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Shots - Health News
1:33 am
Tue January 14, 2014

California Hospital Workers Pitch Obamacare To ER Patients

O'Connor Hospital in San Jose, Calif., is encouraging uninsured patients to sign up for coverage in the emergency room.
Sarah Varney for NPR

Originally published on Tue January 14, 2014 9:10 am

Angela Felan is sitting in the ER waiting room at O'Connor Hospital in San Jose, Calif. A blue surgical mask covers her nose and mouth, and a sweatshirt is pulled snug over her head.

She first came into the emergency room a few days ago with what she thought was bronchitis. The doctor prescribed an inhaler that cost her $56.

Felan, 31, works part time in retail and hasn't had insurance for at least a decade because she hasn't been able to afford it. "Unfortunately even not having insurance is just as expensive," she says.

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The Race Card Project: Six-Word Essays
1:32 am
Tue January 14, 2014

Discovering Grief And Freedom In A Family's History Of Slavery

"Michael Goings, a man of colour personally appearing in Court and producing satisfactory evidence of his freedom. It is ordered that the following be entered as his Register. To wit, aged 23 years 5 feet 11 1/2 inches high of light complexion. No scars no marks perceivable all of which is ordered to be certified."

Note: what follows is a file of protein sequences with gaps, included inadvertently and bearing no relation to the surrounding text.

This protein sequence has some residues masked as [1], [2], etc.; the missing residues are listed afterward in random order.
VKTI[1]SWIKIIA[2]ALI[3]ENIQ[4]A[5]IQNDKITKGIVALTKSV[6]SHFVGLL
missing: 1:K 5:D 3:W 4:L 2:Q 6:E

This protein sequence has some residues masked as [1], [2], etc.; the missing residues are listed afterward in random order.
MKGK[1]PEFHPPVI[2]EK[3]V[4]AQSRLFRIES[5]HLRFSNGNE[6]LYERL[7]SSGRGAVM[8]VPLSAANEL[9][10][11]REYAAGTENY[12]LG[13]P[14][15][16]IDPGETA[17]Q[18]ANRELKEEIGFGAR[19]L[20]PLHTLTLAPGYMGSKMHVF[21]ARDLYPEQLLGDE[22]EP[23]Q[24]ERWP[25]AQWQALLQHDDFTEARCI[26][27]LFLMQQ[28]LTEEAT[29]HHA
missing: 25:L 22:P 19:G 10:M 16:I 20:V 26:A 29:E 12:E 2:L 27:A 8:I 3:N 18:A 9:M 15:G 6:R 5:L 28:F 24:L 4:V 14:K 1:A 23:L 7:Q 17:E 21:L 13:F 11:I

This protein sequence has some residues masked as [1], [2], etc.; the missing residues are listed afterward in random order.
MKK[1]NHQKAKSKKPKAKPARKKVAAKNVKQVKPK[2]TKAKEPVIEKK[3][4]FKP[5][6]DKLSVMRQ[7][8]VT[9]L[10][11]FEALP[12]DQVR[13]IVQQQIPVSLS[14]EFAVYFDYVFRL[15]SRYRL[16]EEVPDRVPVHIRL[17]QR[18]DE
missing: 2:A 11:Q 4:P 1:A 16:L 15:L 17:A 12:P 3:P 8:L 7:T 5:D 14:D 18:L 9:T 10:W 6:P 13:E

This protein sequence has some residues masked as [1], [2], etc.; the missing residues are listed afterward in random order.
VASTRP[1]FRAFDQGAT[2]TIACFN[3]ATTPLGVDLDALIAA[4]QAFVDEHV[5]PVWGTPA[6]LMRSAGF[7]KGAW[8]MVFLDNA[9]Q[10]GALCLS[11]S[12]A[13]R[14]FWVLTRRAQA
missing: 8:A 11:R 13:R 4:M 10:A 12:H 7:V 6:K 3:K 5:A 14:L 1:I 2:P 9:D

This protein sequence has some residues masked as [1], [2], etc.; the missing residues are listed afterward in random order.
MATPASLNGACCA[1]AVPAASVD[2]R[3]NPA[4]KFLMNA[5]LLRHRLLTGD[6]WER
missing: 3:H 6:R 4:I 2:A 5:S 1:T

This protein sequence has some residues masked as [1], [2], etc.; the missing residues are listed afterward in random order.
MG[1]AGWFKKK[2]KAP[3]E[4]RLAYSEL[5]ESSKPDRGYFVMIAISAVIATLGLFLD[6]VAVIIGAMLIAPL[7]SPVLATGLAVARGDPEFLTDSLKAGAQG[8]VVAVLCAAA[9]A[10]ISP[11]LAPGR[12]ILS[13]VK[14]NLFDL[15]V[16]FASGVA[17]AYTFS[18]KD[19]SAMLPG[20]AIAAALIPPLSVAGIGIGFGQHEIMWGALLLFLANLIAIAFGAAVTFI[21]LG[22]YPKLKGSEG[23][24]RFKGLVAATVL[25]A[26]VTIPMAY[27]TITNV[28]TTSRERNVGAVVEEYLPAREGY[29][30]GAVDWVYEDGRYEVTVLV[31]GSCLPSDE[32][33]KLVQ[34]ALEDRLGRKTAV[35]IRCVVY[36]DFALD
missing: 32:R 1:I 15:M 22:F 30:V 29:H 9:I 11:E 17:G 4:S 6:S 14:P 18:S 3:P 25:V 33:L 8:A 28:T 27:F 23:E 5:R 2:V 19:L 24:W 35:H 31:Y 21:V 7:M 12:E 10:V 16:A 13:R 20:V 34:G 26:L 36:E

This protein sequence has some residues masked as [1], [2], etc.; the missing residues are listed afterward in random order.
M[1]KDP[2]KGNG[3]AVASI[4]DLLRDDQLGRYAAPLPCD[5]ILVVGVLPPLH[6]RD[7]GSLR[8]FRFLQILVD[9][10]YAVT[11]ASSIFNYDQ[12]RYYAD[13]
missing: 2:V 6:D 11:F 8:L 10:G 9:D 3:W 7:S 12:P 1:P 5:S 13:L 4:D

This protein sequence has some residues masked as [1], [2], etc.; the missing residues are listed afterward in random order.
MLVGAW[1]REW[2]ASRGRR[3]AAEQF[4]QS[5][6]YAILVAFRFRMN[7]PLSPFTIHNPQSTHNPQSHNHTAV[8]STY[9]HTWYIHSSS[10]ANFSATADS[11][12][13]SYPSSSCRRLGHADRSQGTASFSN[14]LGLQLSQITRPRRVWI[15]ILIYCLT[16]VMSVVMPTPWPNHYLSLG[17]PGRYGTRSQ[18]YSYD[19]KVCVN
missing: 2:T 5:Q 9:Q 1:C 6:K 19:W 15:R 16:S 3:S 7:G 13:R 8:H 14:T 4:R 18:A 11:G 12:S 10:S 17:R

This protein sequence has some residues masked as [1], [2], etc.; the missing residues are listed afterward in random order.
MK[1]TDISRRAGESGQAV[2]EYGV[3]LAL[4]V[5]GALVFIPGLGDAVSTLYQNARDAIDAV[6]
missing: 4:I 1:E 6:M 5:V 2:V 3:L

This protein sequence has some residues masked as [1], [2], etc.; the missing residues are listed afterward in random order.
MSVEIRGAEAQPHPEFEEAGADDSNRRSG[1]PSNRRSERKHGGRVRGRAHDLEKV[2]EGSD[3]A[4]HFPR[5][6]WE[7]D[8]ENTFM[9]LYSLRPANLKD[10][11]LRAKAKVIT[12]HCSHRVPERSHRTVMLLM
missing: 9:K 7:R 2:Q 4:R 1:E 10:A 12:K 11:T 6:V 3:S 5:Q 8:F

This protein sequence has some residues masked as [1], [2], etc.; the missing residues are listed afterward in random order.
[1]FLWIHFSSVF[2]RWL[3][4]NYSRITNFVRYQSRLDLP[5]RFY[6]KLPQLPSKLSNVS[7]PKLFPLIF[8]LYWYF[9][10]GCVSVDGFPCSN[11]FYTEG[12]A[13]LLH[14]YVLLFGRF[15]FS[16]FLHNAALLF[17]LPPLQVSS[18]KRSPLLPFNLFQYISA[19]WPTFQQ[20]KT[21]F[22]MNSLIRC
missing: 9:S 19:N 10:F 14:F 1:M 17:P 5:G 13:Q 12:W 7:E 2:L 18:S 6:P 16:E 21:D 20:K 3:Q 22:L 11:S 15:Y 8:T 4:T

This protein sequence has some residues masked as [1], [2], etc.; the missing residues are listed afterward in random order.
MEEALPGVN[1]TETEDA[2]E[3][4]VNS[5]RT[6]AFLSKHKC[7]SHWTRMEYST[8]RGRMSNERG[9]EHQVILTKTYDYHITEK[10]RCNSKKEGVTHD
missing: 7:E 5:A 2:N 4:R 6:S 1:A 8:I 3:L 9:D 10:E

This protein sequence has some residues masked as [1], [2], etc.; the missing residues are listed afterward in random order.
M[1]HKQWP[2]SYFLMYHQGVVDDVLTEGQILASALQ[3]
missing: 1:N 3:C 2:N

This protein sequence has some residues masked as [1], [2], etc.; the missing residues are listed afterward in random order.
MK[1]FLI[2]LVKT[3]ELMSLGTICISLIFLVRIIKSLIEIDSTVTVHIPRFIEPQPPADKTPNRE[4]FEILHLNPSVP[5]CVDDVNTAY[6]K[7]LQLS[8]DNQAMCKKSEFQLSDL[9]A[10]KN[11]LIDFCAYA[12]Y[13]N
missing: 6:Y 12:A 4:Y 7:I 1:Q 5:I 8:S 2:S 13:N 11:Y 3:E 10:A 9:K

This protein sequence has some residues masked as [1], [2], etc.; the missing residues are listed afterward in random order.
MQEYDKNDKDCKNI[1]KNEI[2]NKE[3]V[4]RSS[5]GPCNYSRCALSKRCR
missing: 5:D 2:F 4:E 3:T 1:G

Courtesy of Robert Goins

Originally published on Tue January 14, 2014 9:40 am

NPR continues a series of conversations about The Race Card Project, where thousands of people have submitted their thoughts on race and cultural identity in six words. Every so often, NPR Host/Special Correspondent Michele Norris will dip into those six-word stories to explore issues surrounding race and cultural identity for Morning Edition.

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Around the Nation
6:53 pm
Mon January 13, 2014

The Big Impact Of A Little-Known Chemical In W.Va. Spill

Originally published on Tue January 14, 2014 8:06 am

The chemical that was found last week to be contaminating the drinking water of hundreds of thousands of West Virginians is used to clean coal. But very little is known about how toxic it is to people or to the environment when it spills.

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Race
6:03 pm
Mon January 13, 2014

Nearly Six Decades Later, Integration Remains A Work In Progress

Students in Central High School walk through the hallways between classes.
Debbie Elliot NPR

Originally published on Tue January 14, 2014 11:30 am

A federal judge in Little Rock, Ark., approved a settlement today that ends decades of litigation over school desegregation there.

The city was one of the first tests of the U.S. Supreme Court's historic Brown v. Board of Education, when President Eisenhower sent federal troops to integrate Central High School in 1957.

Just about anyone you speak to about the Little Rock desegregation case says it's time for the contentious and ongoing litigation to be over. But no one is really celebrating either.

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The Salt
3:56 pm
Mon January 13, 2014

Coffee Myth-Busting: Cup Of Joe May Help Hydration And Memory

A barista makes coffee using the pour-over method at Artifact Coffee in Baltimore.
Benjamin Morris NPR

Originally published on Thu January 16, 2014 1:51 pm

Despite caffeine's many benefits, there's a belief out there that a daily coffee habit can cause dehydration.

So is it true? Not according to the findings of a new study.